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I developed my own circuit board which reads temperature from a thermocouple. This board also plugs into a computer via USB and my software communicates with the firmware on the board. It's fairly simple.

This is being used to record temperature readings from coffee roasters (here is an example). Sometimes, a voltage develops between the roaster and computer. What happens is that this voltage can be transmitted through the TC wire to the circuitry and throw off the temperature reading (since TCs work on the principle that the potential changes between the two wires as a function of temperature). I've gotten around this by using ungrounded thermocouples exclusively, which isolate the actual TC wires from the outside world.

However, I'd really like to understand why this happens. I'm not an EE genius...I prototyped this board on an Arduino and paid a real EE to build and program the actual circuit. I'm simply confused about what is going on exactly, and how I can be sure to eliminate any stray potentials which can interfere with the temperature readings.

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  • \$\begingroup\$ Can you take a picture of the USB and sensor connections on the board? These type of issues are quite interesting, at least on day 1 of the investigation! (Not so interesting on day 32.) \$\endgroup\$ – tyblu Dec 17 '10 at 18:45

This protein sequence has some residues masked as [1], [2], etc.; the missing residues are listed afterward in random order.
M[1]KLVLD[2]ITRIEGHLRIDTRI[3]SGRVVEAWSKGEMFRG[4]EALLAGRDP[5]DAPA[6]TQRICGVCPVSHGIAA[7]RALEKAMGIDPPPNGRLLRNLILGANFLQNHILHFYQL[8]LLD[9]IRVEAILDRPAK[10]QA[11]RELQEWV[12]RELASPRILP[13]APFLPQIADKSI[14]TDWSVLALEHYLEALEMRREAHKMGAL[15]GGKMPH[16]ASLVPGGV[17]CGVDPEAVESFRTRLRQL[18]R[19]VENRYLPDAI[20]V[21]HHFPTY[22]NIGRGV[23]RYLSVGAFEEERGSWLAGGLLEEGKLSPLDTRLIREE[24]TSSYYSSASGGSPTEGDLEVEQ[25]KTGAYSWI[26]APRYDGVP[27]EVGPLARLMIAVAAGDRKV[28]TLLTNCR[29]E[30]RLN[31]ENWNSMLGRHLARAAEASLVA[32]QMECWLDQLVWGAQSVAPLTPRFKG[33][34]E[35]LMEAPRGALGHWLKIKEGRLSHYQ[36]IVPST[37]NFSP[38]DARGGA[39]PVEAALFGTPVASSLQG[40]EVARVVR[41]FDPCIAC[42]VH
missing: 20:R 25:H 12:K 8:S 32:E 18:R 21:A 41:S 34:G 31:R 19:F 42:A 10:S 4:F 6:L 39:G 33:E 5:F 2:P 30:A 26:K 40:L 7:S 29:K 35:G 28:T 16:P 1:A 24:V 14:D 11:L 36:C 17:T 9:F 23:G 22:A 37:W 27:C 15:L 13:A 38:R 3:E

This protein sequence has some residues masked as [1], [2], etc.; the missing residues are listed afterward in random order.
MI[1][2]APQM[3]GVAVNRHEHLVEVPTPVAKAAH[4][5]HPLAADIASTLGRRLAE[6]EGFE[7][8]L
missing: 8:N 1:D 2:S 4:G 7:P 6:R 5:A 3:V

• \$\begingroup\$ Sure: roastlog.com/tour/databridge \$\endgroup\$ – brianz Dec 21 '10 at 6:26
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It sounds like you're describing a ground loop, also an obnoxious problem in audio applications.

Even though your computer and roaster are presumably grounded, "ground" is not perfect. There are all sorts of high impedance paths between various ground points, and all sorts of effects, from mechanical triboelectric to electrochemical to stay fields from other conductors will cause small, subtle variations in the voltage. In short, it's total chaos, so you have to deal with it.

In a coffee roaster I assume you have motors which are relatively noisy, and there might be an actual (very small) electrical current flowing out a vent, as all the rubbing and heat is bound to create charged particles.

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